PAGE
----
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High export tariff of 45% to make iron ore pellet export unviable: ICRA

The 45 percent export duty levied by the government on export of iron ore pellets will make the export of the material unviable at current prices

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New Delhi: The 45 percent export duty levied by the government on export of iron ore pellets will make the export of the material unviable at current prices, ICRA said on Tuesday. The Government of India slapped a hefty 45 percent levy, from nil, on the export of iron ore pellets from May 21.

“The application of this high export tariff has reduced a merchant exporter’s net effective realisation, rendering pellet exports unviable,” it said.

The steep decline in the effective free-on-board (FoB) price will lead to a supply overhang in the domestic market. This, in turn, would put pressure on the domestic prices, which are likely to correct by 30 percent in the near term.

Consequently, the contribution margins of merchant pellet players are expected to decline roughly by Rs 1,000 per MT (metric tonne) from pre-duty levels.

India exported more than 11 million tonnes (MT) of pellets in FY’22, accounting for almost 15 percent of its overall pellet production. With exports becoming unviable, industry asset utilisation will be adversely impacted and domestic pellet prices would come under pressure, going forward, Jayanta Roy, Senior Vice-President & Group Head, Corporate Sector Ratings, ICRA said.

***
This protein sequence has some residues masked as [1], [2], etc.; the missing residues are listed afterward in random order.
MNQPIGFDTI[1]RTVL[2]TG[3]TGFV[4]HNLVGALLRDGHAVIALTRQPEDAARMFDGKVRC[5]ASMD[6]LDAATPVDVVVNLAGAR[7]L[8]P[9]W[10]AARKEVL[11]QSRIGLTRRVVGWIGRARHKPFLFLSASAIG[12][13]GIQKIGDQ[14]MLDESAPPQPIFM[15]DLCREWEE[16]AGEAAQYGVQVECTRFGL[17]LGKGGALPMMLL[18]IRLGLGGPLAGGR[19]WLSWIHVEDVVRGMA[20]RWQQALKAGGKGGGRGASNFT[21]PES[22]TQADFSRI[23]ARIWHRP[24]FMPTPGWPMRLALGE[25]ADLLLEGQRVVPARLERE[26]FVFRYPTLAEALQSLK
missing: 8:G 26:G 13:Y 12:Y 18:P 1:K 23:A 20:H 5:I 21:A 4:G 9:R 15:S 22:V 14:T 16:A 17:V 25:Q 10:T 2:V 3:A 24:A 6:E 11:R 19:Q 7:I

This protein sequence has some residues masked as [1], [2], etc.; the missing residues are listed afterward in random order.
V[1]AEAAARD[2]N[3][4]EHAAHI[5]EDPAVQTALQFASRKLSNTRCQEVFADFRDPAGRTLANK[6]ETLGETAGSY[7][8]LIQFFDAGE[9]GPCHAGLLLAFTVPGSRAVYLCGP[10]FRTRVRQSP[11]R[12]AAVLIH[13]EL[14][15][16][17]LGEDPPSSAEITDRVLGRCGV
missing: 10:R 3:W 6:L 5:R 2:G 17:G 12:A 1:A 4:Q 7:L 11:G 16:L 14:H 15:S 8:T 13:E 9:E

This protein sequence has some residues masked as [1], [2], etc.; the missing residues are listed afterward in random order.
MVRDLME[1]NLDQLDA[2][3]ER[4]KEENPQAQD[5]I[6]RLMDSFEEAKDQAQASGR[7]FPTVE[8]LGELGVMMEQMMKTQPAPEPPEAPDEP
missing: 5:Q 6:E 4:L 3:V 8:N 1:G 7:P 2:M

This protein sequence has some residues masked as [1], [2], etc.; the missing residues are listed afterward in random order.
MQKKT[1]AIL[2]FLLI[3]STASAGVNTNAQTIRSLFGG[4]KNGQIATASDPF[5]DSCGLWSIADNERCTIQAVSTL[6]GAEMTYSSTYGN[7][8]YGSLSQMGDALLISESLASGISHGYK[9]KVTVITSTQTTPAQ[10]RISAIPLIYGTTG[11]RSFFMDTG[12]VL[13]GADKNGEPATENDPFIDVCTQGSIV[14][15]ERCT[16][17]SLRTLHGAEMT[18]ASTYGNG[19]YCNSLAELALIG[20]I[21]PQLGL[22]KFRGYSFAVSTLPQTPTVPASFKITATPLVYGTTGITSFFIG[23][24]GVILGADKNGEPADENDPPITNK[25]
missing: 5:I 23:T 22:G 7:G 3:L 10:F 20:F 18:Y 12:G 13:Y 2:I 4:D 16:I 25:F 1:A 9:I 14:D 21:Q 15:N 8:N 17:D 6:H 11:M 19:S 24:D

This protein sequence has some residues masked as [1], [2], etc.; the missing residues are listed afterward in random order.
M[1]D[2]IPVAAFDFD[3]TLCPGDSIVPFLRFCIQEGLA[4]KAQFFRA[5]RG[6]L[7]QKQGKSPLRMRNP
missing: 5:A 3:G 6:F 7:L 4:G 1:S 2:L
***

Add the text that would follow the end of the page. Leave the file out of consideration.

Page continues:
“Our calculations suggest a 10 percent drop in domestic pellet production in FY’23 as the domestic market is going through a period of muted demand growth and is unlikely to fully absorb the pellet supplies meant for the export market,” Roy said.

The decline in pellet exports would also impact the iron ore demand and exert pressure on prices as close to 40 percent of the iron ore fines produced in FY’22 were consumed in pellet production.

Prices of iron ore fines have already been corrected by more than 35 percent from the pre-duty level till June 22. While this is a positive development for the pellet players, the steep fall in domestic pellet prices would nevertheless compress their gross contribution levels, Roy explained.

Pellets are a raw material input used to make iron in a blast furnace which is further used to produce steel.

(With PTI inputs)

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